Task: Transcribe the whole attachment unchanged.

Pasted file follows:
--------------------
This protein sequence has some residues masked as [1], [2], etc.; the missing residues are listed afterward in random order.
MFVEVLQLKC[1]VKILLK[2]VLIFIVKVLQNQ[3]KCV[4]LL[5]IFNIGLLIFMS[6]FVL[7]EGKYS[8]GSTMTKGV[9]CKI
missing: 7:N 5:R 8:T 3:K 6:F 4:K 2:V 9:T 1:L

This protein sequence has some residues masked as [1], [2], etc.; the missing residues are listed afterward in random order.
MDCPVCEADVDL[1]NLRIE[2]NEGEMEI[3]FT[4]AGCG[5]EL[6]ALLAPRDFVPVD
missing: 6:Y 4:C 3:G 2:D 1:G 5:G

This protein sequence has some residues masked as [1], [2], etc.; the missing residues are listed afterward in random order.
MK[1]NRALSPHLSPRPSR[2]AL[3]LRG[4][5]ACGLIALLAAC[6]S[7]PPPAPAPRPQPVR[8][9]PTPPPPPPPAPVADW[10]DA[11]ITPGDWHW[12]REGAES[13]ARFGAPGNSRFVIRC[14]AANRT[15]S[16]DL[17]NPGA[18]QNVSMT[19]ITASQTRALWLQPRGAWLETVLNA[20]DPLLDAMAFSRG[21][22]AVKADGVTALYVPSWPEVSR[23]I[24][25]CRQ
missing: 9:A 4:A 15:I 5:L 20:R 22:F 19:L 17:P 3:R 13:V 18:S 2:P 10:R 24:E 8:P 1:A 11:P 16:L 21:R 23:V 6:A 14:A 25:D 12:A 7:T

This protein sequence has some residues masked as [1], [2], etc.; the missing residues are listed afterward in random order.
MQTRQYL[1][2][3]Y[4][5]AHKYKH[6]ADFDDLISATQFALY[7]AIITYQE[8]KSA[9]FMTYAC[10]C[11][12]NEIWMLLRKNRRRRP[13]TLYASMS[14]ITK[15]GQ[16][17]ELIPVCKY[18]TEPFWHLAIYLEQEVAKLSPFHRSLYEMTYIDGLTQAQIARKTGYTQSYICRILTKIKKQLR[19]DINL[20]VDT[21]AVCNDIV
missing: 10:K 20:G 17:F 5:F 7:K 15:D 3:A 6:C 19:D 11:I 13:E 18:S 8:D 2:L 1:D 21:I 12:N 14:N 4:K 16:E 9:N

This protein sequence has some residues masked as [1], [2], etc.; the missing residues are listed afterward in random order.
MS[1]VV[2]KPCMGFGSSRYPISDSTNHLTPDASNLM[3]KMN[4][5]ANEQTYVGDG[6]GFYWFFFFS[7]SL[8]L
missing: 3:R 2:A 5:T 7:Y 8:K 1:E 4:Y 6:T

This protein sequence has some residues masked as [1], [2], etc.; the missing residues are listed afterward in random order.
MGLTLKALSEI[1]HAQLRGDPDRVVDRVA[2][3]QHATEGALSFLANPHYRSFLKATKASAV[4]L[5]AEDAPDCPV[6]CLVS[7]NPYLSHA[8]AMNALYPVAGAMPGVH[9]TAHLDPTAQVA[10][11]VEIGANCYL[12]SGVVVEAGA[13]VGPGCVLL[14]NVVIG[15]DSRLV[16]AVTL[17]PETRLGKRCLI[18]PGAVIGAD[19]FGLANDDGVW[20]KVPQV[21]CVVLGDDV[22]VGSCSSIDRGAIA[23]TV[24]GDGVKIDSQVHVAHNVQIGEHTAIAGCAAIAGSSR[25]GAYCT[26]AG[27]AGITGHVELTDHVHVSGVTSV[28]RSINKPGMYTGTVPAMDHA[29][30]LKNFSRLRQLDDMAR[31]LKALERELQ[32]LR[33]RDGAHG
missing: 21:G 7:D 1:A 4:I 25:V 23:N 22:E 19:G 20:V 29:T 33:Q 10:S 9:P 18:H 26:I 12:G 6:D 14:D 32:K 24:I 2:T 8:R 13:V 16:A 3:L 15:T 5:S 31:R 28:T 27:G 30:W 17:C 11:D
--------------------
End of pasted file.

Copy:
This protein sequence has some residues masked as [1], [2], etc.; the missing residues are listed afterward in random order.
MFVEVLQLKC[1]VKILLK[2]VLIFIVKVLQNQ[3]KCV[4]LL[5]IFNIGLLIFMS[6]FVL[7]EGKYS[8]GSTMTKGV[9]CKI
missing: 7:N 5:R 8:T 3:K 6:F 4:K 2:V 9:T 1:L

This protein sequence has some residues masked as [1], [2], etc.; the missing residues are listed afterward in random order.
MDCPVCEADVDL[1]NLRIE[2]NEGEMEI[3]FT[4]AGCG[5]EL[6]ALLAPRDFVPVD
missing: 6:Y 4:C 3:G 2:D 1:G 5:G

This protein sequence has some residues masked as [1], [2], etc.; the missing residues are listed afterward in random order.
MK[1]NRALSPHLSPRPSR[2]AL[3]LRG[4][5]ACGLIALLAAC[6]S[7]PPPAPAPRPQPVR[8][9]PTPPPPPPPAPVADW[10]DA[11]ITPGDWHW[12]REGAES[13]ARFGAPGNSRFVIRC[14]AANRT[15]S[16]DL[17]NPGA[18]QNVSMT[19]ITASQTRALWLQPRGAWLETVLNA[20]DPLLDAMAFSRG[21][22]AVKADGVTALYVPSWPEVSR[23]I[24][25]CRQ
missing: 9:A 4:A 15:I 5:L 20:R 22:F 19:L 17:P 3:R 13:V 18:S 2:P 10:R 24:E 8:P 1:A 11:P 16:L 21:R 23:V 6:A 14:A 25:D 12:A 7:T

This protein sequence has some residues masked as [1], [2], etc.; the missing residues are listed afterward in random order.
MQTRQYL[1][2][3]Y[4][5]AHKYKH[6]ADFDDLISATQFALY[7]AIITYQE[8]KSA[9]FMTYAC[10]C[11][12]NEIWMLLRKNRRRRP[13]TLYASMS[14]ITK[15]GQ[16][17]ELIPVCKY[18]TEPFWHLAIYLEQEVAKLSPFHRSLYEMTYIDGLTQAQIARKTGYTQSYICRILTKIKKQLR[19]DINL[20]VDT[21]AVCNDIV
missing: 10:K 20:G 17:F 5:F 7:K 15:D 3:A 6:C 19:D 11:I 13:E 18:S 8:D 2:L 1:D 21:I 12:N 14:N 4:K 16:E 9:N

This protein sequence has some residues masked as [1], [2], etc.; the missing residues are listed afterward in random order.
MS[1]VV[2]KPCMGFGSSRYPISDSTNHLTPDASNLM[3]KMN[4][5]ANEQTYVGDG[6]GFYWFFFFS[7]SL[8]L
missing: 3:R 2:A 5:T 7:Y 8:K 1:E 4:Y 6:T

This protein sequence has some residues masked as [1], [2], etc.; the missing residues are listed afterward in random order.
MGLTLKALSEI[1]HAQLRGDPDRVVDRVA[2][3]QHATEGALSFLANPHYRSFLKATKASAV[4]L[5]AEDAPDCPV[6]CLVS[7]NPYLSHA[8]AMNALYPVAGAMPGVH[9]TAHLDPTAQVA[10][11]VEIGANCYL[12]SGVVVEAGA[13]VGPGCVLL[14]NVVIG[15]DSRLV[16]AVTL[17]PETRLGKRCLI[18]PGAVIGAD[19]FGLANDDGVW[20]KVPQV[21]CVVLGDDV[22]VGSCSSIDRGAIA[23]TV[24]GDGVKIDSQVHVAHNVQIGEHTAIAGCAAIAGSSR[25]GAYCT[26]AG[27]AGITGHVELTDHVHVSGVTSV[28]RSINKPGMYTGTVPAMDHA[29][30]LKNFSRLRQLDDMAR[31]LKALERELQ[32]LR[33]RDGAHG
missing: 21:G 7:D 1:A 4:I 25:V 23:N 22:E 19:G 20:V 29:T 33:Q 10:S 9:P 18:H 26:I 12:G 6:D 14:D 32:K 24:I 2:T 8:R 13:V 16:A 3:L 15:T 5:S 31:R 28:T 27:G 30:W 17:C 11:D